4 Medications Which Can Cause Chronic Fatigue
Chronic fatigue is one of the most wide-spread, yet inconspicuous and stealthy side-effects of many medications as people often attribute it to something else. “Medication side effects are a major hidden cause of fatigue, pain and decreased mental clarity,” Dr. Jacob Teitelbaum, author of "From Fatigued to Fantastic," tells Newsmax. Here are four of the medications known to help you at the cost of your energy.
Beta blockers are the primary choice of medication for high blood pressure. However, because they relieve the strain on your heart by slowing down your heart rate, they also slow down your entire organism altogether.
If your beta blockers are taking away from you more than they're giving you, consult a specialist and inquire about thiazide-diuretics, calcium channel blockers, and angiotensin-converting enzyme inhibitors, or ACE inhibitors.
These omnipresent drugs' side-effects are much more covert and indirect in comparison to the ones of beta blockers. Long-term use of proton-pump inhibitors can reduce the body's ability to absorb vital nutrients like B12, iron, and magnesium, leading to new conditions altogether, with severe fatigue basically being a mere side-effect of the side-effects.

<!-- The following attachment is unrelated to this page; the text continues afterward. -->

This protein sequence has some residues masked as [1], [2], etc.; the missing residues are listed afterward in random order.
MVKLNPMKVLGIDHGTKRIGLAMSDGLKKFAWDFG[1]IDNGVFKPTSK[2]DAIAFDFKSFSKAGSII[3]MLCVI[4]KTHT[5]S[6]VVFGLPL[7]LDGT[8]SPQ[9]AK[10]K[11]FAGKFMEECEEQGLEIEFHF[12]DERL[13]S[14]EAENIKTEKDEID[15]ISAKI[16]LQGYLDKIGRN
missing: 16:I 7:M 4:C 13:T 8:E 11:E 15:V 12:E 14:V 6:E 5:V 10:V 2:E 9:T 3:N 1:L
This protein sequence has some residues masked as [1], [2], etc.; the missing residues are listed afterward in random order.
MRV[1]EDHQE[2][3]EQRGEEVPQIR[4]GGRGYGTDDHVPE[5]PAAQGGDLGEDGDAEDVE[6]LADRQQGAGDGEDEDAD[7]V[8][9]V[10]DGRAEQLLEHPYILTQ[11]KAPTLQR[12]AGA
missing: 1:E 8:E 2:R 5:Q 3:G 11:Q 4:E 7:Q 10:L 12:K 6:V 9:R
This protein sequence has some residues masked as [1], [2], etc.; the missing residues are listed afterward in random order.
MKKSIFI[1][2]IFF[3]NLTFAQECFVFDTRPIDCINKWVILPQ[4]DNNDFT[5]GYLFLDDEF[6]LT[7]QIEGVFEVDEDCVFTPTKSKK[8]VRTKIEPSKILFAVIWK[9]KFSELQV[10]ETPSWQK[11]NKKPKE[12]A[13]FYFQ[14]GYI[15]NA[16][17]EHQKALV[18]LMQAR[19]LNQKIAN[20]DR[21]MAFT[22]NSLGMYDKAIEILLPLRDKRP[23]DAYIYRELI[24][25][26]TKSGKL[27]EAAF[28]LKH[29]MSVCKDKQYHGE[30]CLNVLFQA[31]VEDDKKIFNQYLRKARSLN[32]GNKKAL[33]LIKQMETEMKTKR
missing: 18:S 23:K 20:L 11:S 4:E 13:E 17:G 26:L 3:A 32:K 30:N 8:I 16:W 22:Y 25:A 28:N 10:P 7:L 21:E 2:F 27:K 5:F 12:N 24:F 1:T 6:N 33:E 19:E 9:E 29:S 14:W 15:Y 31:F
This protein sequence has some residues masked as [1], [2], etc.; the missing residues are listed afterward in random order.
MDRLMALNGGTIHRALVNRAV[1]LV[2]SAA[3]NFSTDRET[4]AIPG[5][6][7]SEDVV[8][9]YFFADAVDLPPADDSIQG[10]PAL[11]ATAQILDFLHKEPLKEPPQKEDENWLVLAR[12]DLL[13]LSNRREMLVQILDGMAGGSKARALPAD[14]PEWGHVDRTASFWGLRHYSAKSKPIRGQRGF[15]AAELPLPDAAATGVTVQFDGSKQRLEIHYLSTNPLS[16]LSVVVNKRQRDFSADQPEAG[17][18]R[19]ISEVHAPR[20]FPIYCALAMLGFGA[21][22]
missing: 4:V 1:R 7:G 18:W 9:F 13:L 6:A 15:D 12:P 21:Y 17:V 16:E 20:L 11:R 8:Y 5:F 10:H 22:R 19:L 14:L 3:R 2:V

That's why in many cases, proton-pump inhibitors should only be the first step of treatment which needs to be followed by healthier lifestyle modifications.
Antihistamines are used to treat conditions as trivial as common allergies and cold, but their mechanism isn't the most precise. Drugs like diphenhydramine (Benadryl) operate by subduing the central nervous system, causing palpable fatigue.
There are suitable alternatives like cetirizine (Zyrtec), loratadine (Claritin), and fexofenadine (Allegra), especially for daytime symptoms when fatigue can be a major issue.
Sleeping aids can be a slippery slope, especially benzodiazepine (Valium, Xanax) and zolpidem (Ambien) which can give you the equivalent of a hangover.
Not only can they envelop you in a constant, lethargic haze during your waking time, but they can also cause dependence and rebound insomnia.
It's important to keep track of your energy levels before and after you start using a certain medication, and consult a specialist if you notice major fluctuations.